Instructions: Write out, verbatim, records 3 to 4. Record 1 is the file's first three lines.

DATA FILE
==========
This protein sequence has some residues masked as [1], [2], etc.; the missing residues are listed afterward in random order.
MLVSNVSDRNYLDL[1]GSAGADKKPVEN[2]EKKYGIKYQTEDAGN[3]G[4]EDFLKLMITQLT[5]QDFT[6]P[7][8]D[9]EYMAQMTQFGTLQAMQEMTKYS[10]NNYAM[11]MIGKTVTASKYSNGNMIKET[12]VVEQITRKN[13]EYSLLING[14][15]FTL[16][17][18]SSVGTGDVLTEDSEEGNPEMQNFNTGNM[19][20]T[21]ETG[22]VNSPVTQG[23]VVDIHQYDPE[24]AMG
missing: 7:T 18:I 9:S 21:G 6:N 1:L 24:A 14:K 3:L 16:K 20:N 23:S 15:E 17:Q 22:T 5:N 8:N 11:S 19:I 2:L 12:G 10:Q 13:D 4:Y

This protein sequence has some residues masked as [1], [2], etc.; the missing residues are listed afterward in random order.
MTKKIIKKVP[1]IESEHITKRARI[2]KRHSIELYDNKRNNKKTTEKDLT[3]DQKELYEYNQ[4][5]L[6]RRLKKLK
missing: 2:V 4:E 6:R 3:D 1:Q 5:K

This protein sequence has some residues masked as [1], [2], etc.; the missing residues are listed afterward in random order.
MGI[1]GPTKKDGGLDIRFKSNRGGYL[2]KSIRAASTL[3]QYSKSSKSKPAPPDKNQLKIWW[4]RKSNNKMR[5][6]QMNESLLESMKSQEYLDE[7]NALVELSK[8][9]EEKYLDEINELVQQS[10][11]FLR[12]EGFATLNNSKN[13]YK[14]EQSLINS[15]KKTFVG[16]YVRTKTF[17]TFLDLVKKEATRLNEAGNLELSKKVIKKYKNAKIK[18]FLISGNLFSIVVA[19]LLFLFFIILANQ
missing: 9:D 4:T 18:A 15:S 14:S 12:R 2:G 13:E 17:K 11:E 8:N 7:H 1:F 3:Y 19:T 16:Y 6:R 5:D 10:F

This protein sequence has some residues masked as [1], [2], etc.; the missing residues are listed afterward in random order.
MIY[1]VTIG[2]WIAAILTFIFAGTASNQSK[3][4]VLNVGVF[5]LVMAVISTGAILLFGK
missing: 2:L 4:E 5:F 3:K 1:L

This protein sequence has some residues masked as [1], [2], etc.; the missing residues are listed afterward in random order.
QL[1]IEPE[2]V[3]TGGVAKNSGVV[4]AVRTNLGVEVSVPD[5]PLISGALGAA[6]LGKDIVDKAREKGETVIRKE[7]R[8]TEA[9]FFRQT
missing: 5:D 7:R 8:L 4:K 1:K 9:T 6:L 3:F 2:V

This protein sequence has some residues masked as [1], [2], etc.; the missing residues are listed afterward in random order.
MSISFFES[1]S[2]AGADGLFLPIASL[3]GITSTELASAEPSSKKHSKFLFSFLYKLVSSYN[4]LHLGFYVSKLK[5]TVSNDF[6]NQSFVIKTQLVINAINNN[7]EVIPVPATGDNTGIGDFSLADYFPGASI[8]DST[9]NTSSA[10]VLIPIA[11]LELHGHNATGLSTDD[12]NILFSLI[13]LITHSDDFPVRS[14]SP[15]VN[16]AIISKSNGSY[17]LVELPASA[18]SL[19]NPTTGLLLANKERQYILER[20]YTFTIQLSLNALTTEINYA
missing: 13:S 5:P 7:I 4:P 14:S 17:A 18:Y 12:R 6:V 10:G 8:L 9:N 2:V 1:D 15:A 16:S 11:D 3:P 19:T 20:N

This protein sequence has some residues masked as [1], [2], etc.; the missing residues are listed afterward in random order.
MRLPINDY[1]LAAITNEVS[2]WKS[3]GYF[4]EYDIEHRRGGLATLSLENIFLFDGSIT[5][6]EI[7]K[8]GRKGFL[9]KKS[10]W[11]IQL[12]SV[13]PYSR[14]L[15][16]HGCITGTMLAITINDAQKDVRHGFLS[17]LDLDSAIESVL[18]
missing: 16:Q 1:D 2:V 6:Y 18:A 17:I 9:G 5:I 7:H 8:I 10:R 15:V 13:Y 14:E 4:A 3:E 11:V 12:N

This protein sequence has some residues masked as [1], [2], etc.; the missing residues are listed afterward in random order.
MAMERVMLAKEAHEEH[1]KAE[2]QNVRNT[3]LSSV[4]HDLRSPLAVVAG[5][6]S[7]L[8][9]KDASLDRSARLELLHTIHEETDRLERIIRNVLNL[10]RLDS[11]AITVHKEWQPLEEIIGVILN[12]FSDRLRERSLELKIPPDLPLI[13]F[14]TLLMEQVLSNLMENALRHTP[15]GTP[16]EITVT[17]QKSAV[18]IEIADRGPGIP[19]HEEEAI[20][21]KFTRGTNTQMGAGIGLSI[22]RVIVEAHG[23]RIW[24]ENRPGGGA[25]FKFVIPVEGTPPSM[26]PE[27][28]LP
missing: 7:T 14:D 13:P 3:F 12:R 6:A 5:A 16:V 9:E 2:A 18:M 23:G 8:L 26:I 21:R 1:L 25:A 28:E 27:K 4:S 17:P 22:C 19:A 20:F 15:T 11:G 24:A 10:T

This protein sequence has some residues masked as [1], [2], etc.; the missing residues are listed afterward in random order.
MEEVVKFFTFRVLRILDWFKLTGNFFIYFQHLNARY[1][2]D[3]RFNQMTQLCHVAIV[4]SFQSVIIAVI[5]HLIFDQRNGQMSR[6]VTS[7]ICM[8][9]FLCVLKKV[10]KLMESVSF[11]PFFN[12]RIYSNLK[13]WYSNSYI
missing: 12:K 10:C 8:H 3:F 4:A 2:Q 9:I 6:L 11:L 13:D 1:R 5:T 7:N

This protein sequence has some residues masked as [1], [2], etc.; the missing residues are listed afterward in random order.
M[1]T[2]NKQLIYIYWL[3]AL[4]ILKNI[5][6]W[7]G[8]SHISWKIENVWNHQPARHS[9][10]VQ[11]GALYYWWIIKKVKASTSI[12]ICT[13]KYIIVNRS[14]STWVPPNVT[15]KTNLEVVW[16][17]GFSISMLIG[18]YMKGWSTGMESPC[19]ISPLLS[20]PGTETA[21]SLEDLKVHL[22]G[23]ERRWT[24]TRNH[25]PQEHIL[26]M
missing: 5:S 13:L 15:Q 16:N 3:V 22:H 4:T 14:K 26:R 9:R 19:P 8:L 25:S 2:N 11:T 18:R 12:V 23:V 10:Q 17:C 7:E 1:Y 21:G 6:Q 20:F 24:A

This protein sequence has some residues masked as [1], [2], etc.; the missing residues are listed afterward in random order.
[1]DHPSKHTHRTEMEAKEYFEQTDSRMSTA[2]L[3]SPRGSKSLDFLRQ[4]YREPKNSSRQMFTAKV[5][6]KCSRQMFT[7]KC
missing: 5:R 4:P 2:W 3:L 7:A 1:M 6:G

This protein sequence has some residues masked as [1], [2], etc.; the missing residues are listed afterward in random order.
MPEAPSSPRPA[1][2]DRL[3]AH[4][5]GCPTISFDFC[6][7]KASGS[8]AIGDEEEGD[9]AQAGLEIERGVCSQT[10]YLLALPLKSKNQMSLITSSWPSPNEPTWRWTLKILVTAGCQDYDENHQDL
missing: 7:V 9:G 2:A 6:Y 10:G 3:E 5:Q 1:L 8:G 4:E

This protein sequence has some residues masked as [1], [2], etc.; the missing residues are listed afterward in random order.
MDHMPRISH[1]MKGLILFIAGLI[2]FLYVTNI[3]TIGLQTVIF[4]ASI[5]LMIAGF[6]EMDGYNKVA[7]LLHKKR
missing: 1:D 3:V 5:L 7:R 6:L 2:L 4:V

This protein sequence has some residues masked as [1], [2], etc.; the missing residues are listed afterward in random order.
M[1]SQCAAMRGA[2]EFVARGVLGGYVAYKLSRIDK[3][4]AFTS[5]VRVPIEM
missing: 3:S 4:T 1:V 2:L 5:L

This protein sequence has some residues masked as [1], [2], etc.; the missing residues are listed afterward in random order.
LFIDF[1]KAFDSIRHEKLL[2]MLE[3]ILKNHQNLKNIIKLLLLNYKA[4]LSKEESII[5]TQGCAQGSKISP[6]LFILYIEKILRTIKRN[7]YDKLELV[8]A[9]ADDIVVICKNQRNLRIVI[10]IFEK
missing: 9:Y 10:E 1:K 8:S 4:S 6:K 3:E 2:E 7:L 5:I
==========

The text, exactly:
This protein sequence has some residues masked as [1], [2], etc.; the missing residues are listed afterward in random order.
MGI[1]GPTKKDGGLDIRFKSNRGGYL[2]KSIRAASTL[3]QYSKSSKSKPAPPDKNQLKIWW[4]RKSNNKMR[5][6]QMNESLLESMKSQEYLDE[7]NALVELSK[8][9]EEKYLDEINELVQQS[10][11]FLR[12]EGFATLNNSKN[13]YK[14]EQSLINS[15]KKTFVG[16]YVRTKTF[17]TFLDLVKKEATRLNEAGNLELSKKVIKKYKNAKIK[18]FLISGNLFSIVVA[19]LLFLFFIILANQ
missing: 9:D 4:T 18:A 15:S 14:S 12:R 2:G 13:E 17:K 11:E 8:N 7:H 1:F 3:Y 19:T 16:Y 6:R 5:D 10:F

This protein sequence has some residues masked as [1], [2], etc.; the missing residues are listed afterward in random order.
MIY[1]VTIG[2]WIAAILTFIFAGTASNQSK[3][4]VLNVGVF[5]LVMAVISTGAILLFGK
missing: 2:L 4:E 5:F 3:K 1:L